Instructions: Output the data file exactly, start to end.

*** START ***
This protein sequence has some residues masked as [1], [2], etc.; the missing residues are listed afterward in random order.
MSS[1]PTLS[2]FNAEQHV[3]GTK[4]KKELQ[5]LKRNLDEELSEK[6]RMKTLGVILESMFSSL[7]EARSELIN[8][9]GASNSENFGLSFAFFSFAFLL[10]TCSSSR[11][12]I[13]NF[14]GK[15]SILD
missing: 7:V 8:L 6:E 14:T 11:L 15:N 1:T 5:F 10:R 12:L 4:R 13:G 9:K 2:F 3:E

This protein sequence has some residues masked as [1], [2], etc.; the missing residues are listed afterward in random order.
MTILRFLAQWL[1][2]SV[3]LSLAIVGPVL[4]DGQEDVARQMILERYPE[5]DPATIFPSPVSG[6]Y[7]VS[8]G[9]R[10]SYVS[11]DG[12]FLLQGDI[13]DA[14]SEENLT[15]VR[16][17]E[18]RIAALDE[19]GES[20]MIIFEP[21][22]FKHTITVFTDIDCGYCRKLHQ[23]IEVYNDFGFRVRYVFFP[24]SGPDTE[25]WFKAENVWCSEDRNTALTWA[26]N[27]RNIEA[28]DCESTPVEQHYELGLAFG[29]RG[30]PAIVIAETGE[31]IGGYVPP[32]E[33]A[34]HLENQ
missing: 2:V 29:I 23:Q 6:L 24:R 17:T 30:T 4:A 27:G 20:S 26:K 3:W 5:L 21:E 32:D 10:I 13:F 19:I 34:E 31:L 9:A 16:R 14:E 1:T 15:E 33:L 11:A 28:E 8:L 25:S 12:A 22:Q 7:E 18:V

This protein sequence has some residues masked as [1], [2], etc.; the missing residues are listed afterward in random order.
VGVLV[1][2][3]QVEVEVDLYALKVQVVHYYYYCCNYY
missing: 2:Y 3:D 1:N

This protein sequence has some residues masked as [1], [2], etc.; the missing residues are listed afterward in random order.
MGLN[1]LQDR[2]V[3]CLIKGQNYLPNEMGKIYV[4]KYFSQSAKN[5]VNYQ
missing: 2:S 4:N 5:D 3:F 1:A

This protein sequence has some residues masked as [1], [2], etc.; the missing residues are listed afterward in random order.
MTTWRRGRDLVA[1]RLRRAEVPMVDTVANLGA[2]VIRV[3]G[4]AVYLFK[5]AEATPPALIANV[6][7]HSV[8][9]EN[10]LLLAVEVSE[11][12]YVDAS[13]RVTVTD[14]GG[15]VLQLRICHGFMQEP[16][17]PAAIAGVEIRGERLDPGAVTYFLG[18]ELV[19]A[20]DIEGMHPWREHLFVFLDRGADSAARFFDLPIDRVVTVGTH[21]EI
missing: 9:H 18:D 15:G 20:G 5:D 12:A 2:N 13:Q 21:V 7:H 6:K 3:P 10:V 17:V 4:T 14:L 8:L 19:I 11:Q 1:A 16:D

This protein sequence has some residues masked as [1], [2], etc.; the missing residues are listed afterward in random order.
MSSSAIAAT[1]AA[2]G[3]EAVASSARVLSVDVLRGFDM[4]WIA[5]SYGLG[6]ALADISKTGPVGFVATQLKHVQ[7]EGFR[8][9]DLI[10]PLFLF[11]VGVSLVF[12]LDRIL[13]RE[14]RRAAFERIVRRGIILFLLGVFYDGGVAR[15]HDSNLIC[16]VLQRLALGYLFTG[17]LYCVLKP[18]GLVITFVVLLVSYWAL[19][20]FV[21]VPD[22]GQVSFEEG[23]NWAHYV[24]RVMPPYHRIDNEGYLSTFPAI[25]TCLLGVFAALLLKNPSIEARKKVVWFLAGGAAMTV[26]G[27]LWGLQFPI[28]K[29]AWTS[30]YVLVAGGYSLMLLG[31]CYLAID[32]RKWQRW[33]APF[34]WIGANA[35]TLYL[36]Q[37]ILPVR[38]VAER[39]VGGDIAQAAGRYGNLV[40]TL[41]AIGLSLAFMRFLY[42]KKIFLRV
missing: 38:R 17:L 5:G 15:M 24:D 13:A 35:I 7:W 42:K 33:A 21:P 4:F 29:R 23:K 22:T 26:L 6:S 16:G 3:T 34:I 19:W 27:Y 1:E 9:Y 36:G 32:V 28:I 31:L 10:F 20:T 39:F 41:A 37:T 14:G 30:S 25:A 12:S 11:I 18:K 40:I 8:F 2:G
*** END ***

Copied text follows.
This protein sequence has some residues masked as [1], [2], etc.; the missing residues are listed afterward in random order.
MSS[1]PTLS[2]FNAEQHV[3]GTK[4]KKELQ[5]LKRNLDEELSEK[6]RMKTLGVILESMFSSL[7]EARSELIN[8][9]GASNSENFGLSFAFFSFAFLL[10]TCSSSR[11][12]I[13]NF[14]GK[15]SILD
missing: 7:V 8:L 6:E 14:T 11:L 15:N 1:T 5:F 10:R 12:L 4:R 13:G 9:K 2:F 3:E

This protein sequence has some residues masked as [1], [2], etc.; the missing residues are listed afterward in random order.
MTILRFLAQWL[1][2]SV[3]LSLAIVGPVL[4]DGQEDVARQMILERYPE[5]DPATIFPSPVSG[6]Y[7]VS[8]G[9]R[10]SYVS[11]DG[12]FLLQGDI[13]DA[14]SEENLT[15]VR[16][17]E[18]RIAALDE[19]GES[20]MIIFEP[21][22]FKHTITVFTDIDCGYCRKLHQ[23]IEVYNDFGFRVRYVFFP[24]SGPDTE[25]WFKAENVWCSEDRNTALTWA[26]N[27]RNIEA[28]DCESTPVEQHYELGLAFG[29]RG[30]PAIVIAETGE[31]IGGYVPP[32]E[33]A[34]HLENQ
missing: 2:V 29:I 23:Q 6:L 24:R 17:T 30:T 4:A 27:G 20:S 26:K 3:W 5:L 21:E 32:D 10:I 13:F 19:I 34:E 31:L 9:A 16:R 14:E 1:T 15:E 33:L 11:A 28:E 8:L 25:S 12:A 22:Q 7:E 18:V

This protein sequence has some residues masked as [1], [2], etc.; the missing residues are listed afterward in random order.
VGVLV[1][2][3]QVEVEVDLYALKVQVVHYYYYCCNYY
missing: 2:Y 3:D 1:N

This protein sequence has some residues masked as [1], [2], etc.; the missing residues are listed afterward in random order.
MGLN[1]LQDR[2]V[3]CLIKGQNYLPNEMGKIYV[4]KYFSQSAKN[5]VNYQ
missing: 2:S 4:N 5:D 3:F 1:A

This protein sequence has some residues masked as [1], [2], etc.; the missing residues are listed afterward in random order.
MTTWRRGRDLVA[1]RLRRAEVPMVDTVANLGA[2]VIRV[3]G[4]AVYLFK[5]AEATPPALIANV[6][7]HSV[8][9]EN[10]LLLAVEVSE[11][12]YVDAS[13]RVTVTD[14]GG[15]VLQLRICHGFMQEP[16][17]PAAIAGVEIRGERLDPGAVTYFLG[18]ELV[19]A[20]DIEGMHPWREHLFVFLDRGADSAARFFDLPIDRVVTVGTH[21]EI
missing: 9:H 18:D 15:G 20:G 5:D 12:A 2:N 13:Q 21:V 7:H 6:K 3:P 10:V 17:V 4:T 14:L 8:L 19:I 11:Q 1:A 16:D

This protein sequence has some residues masked as [1], [2], etc.; the missing residues are listed afterward in random order.
MSSSAIAAT[1]AA[2]G[3]EAVASSARVLSVDVLRGFDM[4]WIA[5]SYGLG[6]ALADISKTGPVGFVATQLKHVQ[7]EGFR[8][9]DLI[10]PLFLF[11]VGVSLVF[12]LDRIL[13]RE[14]RRAAFERIVRRGIILFLLGVFYDGGVAR[15]HDSNLIC[16]VLQRLALGYLFTG[17]LYCVLKP[18]GLVITFVVLLVSYWAL[19][20]FV[21]VPD[22]GQVSFEEG[23]NWAHYV[24]RVMPPYHRIDNEGYLSTFPAI[25]TCLLGVFAALLLKNPSIEARKKVVWFLAGGAAMTV[26]G[27]LWGLQFPI[28]K[29]AWTS[30]YVLVAGGYSLMLLG[31]CYLAID[32]RKWQRW[33]APF[34]WIGANA[35]TLYL[36]Q[37]ILPVR[38]VAER[39]VGGDIAQAAGRYGNLV[40]TL[41]AIGLSLAFMRFLY[42]KKIFLRV
missing: 38:R 17:L 5:G 15:M 24:D 13:A 35:I 7:W 42:K 33:A 21:P 4:F 29:R 23:K 22:T 26:L 6:S 16:G 3:T 34:I 19:W 27:Y 1:E 9:Y 36:G 32:V 28:I 31:L 10:F 20:T 39:F 41:A 37:T 14:G 30:S 25:A 12:S 11:I 18:K 40:I 8:F 2:G